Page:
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 > Fiberglass to fix shower base

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Oldcow

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Posted: 07/10/18 04:01pm Link  |  Quote  |  Print  |  Notify Moderator

I have a cracked shower base that is causing a leak in my Outback 300rb. There is little support under the shower which has caused with flexing over time a crack. Has anyone had success fixing something like this with fiberglass? I have never used it but would like to repair without having to buy a new base. The first step will be to reinforce underneath to eliminate the flex.

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NMDriver2

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Posted: 07/10/18 04:37pm Link  |  Quote  |  Print  |  Notify Moderator

Kitty Hair will fix it.link


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naturist

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Posted: 07/10/18 05:47pm Link  |  Quote  |  Print  |  Notify Moderator

Be sure to use epoxy resin rather than polyester.





Oldcow

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Posted: 07/10/18 06:20pm Link  |  Quote  |  Print  |  Notify Moderator

naturist wrote:

Be sure to use epoxy resin rather than polyester.


Thanks for the suggestions guys. Tonight I jammed a 2X4 underneath and it made quite a difference. I also used some silicone and will see if this works. If not this is plan B. May I ask why epoxy vs polyester?

Oldcow

old guy

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Posted: 07/10/18 10:25pm Link  |  Quote  |  Print  |  Notify Moderator

my first TT had this problem also. be sure you pt plenty of support under there. one may not be enough. they make fiberglass you can sand down so it doesn't cut your feet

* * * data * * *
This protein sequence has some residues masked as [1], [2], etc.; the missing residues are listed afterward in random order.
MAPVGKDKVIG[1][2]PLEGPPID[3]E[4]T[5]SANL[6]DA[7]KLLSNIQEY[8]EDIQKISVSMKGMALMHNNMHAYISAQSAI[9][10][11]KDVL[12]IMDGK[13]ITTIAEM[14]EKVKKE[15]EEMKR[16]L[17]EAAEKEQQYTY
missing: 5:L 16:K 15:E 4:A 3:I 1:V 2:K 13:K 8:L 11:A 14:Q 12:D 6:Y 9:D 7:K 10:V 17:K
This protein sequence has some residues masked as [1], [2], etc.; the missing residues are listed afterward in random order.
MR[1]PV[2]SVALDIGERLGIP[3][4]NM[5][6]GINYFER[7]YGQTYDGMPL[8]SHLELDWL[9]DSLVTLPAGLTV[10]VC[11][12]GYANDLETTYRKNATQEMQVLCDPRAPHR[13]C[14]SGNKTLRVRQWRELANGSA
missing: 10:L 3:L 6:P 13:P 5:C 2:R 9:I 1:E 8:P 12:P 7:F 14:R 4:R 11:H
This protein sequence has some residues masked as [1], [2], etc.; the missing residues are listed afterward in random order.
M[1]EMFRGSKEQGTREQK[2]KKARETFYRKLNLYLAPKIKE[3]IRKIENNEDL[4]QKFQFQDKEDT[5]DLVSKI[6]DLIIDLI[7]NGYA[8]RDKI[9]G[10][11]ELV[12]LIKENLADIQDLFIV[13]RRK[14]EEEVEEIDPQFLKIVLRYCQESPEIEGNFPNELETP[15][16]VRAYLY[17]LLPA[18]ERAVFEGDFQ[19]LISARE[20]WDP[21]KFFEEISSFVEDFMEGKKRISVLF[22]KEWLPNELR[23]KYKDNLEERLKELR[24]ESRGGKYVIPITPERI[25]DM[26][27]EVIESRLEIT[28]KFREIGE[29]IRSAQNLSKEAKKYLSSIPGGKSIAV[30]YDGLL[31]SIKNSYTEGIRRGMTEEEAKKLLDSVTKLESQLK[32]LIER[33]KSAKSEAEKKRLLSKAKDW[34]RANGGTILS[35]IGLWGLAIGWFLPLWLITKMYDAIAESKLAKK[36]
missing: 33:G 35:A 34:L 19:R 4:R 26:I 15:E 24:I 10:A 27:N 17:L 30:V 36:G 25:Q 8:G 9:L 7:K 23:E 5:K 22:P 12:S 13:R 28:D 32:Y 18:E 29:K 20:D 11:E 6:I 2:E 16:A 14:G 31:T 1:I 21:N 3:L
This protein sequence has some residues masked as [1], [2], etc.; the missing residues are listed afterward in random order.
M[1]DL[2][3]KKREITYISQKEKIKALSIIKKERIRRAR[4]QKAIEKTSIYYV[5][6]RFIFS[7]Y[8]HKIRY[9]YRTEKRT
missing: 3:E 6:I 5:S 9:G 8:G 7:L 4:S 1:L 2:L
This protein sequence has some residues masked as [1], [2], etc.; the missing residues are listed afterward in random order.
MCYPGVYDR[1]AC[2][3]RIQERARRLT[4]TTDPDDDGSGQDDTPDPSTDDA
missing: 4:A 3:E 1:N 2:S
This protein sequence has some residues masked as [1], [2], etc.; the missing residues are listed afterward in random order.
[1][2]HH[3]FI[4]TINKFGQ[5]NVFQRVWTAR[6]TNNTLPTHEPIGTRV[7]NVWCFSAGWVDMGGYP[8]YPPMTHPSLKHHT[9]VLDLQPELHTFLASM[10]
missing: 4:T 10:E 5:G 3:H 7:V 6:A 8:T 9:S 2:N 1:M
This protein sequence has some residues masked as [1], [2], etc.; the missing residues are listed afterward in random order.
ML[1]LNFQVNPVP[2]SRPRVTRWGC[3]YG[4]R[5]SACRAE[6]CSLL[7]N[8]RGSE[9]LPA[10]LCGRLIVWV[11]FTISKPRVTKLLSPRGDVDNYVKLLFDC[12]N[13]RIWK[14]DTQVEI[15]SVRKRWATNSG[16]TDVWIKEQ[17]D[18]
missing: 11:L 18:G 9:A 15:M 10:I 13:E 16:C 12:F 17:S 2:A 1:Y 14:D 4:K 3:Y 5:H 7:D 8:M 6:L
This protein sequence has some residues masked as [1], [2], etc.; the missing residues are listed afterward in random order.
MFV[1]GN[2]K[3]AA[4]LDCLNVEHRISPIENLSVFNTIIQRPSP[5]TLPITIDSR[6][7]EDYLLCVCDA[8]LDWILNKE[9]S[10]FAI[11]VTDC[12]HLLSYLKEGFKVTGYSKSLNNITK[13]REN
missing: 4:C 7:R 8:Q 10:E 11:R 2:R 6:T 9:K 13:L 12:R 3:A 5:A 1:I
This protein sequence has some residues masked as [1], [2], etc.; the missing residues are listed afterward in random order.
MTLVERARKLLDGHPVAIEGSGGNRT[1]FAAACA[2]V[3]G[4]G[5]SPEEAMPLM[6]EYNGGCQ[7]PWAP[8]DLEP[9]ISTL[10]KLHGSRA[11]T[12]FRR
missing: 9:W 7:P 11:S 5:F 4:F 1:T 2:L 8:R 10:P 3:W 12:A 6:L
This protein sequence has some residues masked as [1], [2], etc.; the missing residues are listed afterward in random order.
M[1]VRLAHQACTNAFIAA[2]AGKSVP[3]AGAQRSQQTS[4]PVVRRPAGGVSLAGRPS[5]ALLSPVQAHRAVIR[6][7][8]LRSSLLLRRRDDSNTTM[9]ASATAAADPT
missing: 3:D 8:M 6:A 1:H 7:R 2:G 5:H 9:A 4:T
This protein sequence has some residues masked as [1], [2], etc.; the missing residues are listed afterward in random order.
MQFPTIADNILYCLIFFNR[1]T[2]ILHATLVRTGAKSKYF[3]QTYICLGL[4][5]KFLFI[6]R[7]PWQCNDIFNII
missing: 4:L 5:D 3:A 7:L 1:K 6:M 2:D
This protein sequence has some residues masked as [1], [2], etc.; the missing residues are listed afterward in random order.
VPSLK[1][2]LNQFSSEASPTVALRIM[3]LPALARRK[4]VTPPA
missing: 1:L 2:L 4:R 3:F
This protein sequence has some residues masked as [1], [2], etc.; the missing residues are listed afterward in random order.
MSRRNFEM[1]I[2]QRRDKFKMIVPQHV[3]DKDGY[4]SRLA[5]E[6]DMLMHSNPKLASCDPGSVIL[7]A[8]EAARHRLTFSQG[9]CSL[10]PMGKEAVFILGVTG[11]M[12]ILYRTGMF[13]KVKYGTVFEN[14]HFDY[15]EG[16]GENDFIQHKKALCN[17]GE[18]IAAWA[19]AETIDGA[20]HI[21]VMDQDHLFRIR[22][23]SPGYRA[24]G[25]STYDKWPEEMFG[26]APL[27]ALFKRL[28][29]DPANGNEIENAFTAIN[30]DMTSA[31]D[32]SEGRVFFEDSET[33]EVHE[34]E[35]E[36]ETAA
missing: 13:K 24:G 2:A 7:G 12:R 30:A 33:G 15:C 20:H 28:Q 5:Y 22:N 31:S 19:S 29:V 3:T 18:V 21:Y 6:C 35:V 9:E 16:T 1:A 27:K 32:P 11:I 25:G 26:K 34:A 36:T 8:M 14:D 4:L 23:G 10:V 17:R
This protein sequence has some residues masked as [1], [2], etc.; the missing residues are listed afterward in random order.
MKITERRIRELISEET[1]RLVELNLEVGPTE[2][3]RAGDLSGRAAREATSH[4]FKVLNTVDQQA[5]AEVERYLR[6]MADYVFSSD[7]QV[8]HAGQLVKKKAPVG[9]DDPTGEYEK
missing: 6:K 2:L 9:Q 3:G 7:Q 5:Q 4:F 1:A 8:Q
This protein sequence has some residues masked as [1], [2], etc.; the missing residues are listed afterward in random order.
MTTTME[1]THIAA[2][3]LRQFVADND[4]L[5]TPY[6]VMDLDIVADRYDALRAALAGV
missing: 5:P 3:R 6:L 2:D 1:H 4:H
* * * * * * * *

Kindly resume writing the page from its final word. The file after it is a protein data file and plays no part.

#1nobby

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Posted: 07/10/18 10:38pm Link  |  Quote  |  Print  |  Notify Moderator

[quote=Oldcow] I also used some silicone and will see if this works.
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Well I hope that works because it's hard to find anything to stick to a siliconed surface.

Oldcow

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Posted: 07/11/18 05:15am Link  |  Quote  |  Print  |  Notify Moderator

I just assumed I would remove the silicone if it does not work?

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Posted: 07/11/18 05:18am Link  |  Quote  |  Print  |  Notify Moderator

old guy wrote:

my first TT had this problem also. be sure you pt plenty of support under there. one may not be enough. they make fiberglass you can sand down so it doesn't cut your feet


Good to know thanks.

Oldcow

valhalla360

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Posted: 07/11/18 06:42am Link  |  Quote  |  Print  |  Notify Moderator

Too late for you, but for others reading this: silicone was a poor choice. It's near impossible to get it all removed (even if it looks like it's gone) and nothing sticks to it.